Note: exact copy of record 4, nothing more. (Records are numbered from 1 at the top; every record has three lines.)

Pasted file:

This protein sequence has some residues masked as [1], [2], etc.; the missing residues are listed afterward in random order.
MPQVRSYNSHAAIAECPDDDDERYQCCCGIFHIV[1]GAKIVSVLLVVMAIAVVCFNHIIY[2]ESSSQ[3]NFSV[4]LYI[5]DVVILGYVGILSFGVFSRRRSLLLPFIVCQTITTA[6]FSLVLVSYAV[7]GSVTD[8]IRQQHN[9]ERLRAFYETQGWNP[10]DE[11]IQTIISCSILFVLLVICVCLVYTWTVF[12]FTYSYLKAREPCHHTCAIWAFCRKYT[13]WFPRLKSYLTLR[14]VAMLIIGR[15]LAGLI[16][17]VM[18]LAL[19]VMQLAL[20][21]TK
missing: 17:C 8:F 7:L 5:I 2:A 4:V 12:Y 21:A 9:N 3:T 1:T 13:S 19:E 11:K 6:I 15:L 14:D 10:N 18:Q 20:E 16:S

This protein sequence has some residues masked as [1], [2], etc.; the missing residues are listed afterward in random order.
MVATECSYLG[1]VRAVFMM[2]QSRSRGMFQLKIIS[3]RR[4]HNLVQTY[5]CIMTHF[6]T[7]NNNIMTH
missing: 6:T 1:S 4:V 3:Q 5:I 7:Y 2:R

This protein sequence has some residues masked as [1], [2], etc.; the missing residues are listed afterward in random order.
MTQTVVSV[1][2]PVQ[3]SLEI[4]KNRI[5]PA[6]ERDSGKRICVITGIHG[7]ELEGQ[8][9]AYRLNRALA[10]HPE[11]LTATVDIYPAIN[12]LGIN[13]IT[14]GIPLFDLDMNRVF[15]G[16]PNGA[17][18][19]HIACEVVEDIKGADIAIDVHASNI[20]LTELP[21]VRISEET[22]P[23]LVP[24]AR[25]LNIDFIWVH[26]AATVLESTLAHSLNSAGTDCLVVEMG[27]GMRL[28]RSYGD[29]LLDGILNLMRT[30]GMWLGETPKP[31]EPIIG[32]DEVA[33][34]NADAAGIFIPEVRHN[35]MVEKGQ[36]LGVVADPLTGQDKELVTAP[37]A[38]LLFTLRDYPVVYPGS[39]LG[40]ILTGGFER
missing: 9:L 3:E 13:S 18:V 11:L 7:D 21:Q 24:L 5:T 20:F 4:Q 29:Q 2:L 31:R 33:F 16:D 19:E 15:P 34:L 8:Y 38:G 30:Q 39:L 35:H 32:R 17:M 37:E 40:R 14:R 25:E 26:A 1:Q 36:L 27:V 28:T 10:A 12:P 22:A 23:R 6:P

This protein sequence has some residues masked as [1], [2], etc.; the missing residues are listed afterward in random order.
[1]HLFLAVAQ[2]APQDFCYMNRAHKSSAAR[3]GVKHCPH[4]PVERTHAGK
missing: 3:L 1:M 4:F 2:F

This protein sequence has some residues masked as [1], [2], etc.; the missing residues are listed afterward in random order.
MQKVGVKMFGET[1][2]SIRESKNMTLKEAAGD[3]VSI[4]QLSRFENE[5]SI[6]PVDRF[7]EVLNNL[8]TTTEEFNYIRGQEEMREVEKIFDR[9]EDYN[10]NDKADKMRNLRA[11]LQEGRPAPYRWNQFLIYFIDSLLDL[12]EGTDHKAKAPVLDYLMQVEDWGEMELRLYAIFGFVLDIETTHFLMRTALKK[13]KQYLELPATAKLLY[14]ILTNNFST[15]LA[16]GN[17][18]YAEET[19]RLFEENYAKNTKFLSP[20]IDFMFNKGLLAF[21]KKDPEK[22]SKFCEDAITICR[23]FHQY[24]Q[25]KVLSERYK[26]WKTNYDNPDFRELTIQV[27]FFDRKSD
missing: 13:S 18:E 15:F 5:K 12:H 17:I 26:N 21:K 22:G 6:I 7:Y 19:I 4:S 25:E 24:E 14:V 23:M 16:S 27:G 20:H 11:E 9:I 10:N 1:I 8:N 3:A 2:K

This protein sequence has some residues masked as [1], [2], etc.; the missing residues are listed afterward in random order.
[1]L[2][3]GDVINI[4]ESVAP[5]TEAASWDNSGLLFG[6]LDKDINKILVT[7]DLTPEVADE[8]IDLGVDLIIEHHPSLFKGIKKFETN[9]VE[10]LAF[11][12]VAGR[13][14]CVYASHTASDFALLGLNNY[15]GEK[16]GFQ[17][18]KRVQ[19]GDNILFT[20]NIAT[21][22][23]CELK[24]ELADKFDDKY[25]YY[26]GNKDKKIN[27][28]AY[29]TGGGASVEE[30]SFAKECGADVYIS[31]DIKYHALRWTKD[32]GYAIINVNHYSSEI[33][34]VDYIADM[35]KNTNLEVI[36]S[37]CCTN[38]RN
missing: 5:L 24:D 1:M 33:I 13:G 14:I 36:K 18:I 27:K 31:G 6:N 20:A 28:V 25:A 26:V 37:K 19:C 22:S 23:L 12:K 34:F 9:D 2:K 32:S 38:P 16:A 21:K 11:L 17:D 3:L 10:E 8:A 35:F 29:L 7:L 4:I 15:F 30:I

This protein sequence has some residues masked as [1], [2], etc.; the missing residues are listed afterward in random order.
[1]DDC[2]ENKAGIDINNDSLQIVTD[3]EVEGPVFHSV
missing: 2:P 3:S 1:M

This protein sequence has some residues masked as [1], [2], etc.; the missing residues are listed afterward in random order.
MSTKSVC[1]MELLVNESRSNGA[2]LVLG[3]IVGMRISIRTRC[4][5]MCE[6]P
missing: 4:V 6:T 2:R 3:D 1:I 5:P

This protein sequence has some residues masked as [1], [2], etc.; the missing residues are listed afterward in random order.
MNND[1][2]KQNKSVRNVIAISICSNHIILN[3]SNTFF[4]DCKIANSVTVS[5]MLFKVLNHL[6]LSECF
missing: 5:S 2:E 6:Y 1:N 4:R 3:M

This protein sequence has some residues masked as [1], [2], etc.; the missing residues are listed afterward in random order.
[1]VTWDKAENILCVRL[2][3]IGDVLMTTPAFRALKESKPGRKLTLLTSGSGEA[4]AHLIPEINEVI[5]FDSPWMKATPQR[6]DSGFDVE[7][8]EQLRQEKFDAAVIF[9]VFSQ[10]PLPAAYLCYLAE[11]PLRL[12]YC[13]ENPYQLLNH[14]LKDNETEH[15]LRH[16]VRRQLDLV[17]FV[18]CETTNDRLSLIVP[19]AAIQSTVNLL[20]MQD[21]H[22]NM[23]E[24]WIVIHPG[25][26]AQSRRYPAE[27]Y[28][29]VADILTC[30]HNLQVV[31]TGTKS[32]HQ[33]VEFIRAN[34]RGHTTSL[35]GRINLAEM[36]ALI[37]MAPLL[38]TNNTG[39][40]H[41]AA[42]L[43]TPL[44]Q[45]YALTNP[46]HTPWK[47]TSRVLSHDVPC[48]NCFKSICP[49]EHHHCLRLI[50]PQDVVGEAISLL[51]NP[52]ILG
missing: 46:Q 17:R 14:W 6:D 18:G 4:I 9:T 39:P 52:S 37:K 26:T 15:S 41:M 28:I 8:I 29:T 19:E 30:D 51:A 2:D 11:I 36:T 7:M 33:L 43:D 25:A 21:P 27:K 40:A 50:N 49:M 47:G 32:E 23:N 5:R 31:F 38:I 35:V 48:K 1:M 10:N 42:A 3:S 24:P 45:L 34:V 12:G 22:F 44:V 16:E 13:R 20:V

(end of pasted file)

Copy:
This protein sequence has some residues masked as [1], [2], etc.; the missing residues are listed afterward in random order.
[1]HLFLAVAQ[2]APQDFCYMNRAHKSSAAR[3]GVKHCPH[4]PVERTHAGK
missing: 3:L 1:M 4:F 2:F